pexels-photo-315790A common question on the minds of many volunteer treasurers is just how long they should keep certain records. Many files and documents have become digitised over the years, which makes storage and retrieval easier to accomplish, but even cloud storage is not infinite. That’s one of the reasons why you periodically should go through both your virtual paperwork, and hard copies, and remove unnecessary documentation.

Why Keep Records?

If your nonprofit is an ACNC charity, proper recordkeeping is necessary to show good governance, and a registration requirement. Even if your NFP isn’t registered, other government and regulatory bodies typically require your NFP to keep specific records. These include the need to keep records regarding your business in order to manage and report your obligations to the ATO, and to show that your board is making sound financial decisions, following its bylaws and acting in good faith towards its members.

Keep in mind that record retention practices should apply equally, regardless of whether your records are stored in the cloud, in a physical filing cabinet or just a hard drive on your computer, and that you should take precautions to back up your information and protect it from loss in case of theft, fire or another unexpected event.

Financial Records

Your nonprofit’s financial records include your ledgers and bank statements and transactional records that document your NFP’s payments, such as checks and your income and other financial activities. Details of contracts, deeds, receipts from sales of tangible and intangible property, stock records, payments to staff and other employees as well as independent contractors including your superannuation and withholding payments are additional types of financial records that you should keep.

Asset registers, tax payments and filings, communications involving the nonprofit’s finances, including emails, are also financial records that you should keep. Audit reports, year-end statements, annual budgets and other reports that detail the financial condition of your nonprofit at given points in time should also be retained.

Operational Records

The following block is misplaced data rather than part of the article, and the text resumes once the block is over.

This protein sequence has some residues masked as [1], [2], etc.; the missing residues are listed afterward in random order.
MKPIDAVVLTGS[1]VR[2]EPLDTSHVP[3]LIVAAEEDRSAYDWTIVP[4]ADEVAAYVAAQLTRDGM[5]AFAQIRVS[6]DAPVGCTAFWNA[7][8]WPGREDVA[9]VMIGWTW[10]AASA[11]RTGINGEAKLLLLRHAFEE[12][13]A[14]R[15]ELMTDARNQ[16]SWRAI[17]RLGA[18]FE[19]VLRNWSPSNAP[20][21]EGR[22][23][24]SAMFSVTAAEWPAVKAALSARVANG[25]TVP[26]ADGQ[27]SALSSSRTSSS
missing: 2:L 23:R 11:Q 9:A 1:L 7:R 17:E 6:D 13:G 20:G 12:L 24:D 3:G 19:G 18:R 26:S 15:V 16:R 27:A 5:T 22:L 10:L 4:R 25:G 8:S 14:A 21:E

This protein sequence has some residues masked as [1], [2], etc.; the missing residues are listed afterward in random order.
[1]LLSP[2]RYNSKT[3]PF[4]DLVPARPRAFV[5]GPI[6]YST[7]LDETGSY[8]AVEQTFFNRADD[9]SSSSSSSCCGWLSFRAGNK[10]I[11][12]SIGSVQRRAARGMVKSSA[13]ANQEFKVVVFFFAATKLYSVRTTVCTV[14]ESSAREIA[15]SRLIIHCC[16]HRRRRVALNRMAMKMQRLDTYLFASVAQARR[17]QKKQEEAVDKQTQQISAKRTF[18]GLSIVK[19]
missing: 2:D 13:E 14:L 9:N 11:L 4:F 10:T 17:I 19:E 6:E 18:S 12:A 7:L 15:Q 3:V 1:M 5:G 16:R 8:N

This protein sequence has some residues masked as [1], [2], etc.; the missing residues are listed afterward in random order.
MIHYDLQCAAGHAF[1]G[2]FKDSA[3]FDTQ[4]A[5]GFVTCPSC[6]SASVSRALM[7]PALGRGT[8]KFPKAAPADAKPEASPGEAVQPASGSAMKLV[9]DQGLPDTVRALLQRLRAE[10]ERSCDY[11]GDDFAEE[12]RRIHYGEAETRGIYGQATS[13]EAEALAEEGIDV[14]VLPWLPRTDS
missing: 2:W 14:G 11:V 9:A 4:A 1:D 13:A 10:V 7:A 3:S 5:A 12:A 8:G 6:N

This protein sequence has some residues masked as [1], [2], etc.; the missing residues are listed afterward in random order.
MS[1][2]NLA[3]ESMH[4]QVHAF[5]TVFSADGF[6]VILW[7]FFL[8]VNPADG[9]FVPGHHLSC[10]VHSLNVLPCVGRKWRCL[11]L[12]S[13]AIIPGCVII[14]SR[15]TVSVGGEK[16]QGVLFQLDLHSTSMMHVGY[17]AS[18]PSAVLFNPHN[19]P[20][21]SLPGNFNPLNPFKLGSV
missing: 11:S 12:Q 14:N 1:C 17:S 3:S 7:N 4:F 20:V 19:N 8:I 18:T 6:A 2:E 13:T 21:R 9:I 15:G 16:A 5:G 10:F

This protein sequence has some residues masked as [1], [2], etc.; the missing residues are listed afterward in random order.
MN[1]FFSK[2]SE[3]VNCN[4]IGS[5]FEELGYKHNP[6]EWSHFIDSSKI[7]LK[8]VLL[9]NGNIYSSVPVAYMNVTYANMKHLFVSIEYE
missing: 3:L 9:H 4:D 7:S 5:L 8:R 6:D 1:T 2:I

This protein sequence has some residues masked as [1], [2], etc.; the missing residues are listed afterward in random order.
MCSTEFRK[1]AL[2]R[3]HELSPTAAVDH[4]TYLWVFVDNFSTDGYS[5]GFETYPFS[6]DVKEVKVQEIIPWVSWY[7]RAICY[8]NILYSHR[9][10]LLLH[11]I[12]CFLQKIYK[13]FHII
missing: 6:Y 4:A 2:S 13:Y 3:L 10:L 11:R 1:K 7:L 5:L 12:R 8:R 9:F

Your nonprofit’s governing documents, such as your constitution, bylaws, articles of incorporation and similar records that detail the founding of your organisation, its purpose, and rules that it will follow, should be kept indefinitely. Minutes of board meetings, amendments and resolutions, memoranda, donor reports and annual reports, strategic plans and your formal policies and procedures are all records that detail how your NFP operates and should be kept.

Records that advertise or promote your nonprofit and its work should also be kept such as press releases, promotional materials related to your NFP, and documentation or multimedia recordings that demonstrate that you are acting to fulfil your purpose.

Programs and Services

Records that detail and document the type of work that your nonprofit does to advance its mission should also be kept. This includes records that show program planning and evaluation, transactions related to the services that you perform for beneficiaries, including costs and expenses to operate specific programs and provide specific services, how many people you have served and what your programs have accomplished.

Contributions and Fundraising

Information about your donors, specific donations and other gifts and contributions that you have received from both individuals and businesses. You should also keep all records regarding the grants you have applied for and received, also with documentation that shows how these monies are spent. Keeping a record of this type of information not only helps you meet legal requirements but can also be used to improve your fundraising campaigns and results!

Learn More About Recordkeeping

Check out the ACNC’s Recordkeeping Checklist to learn more about record-keeping best practices for registered charities that all nonprofits should find useful.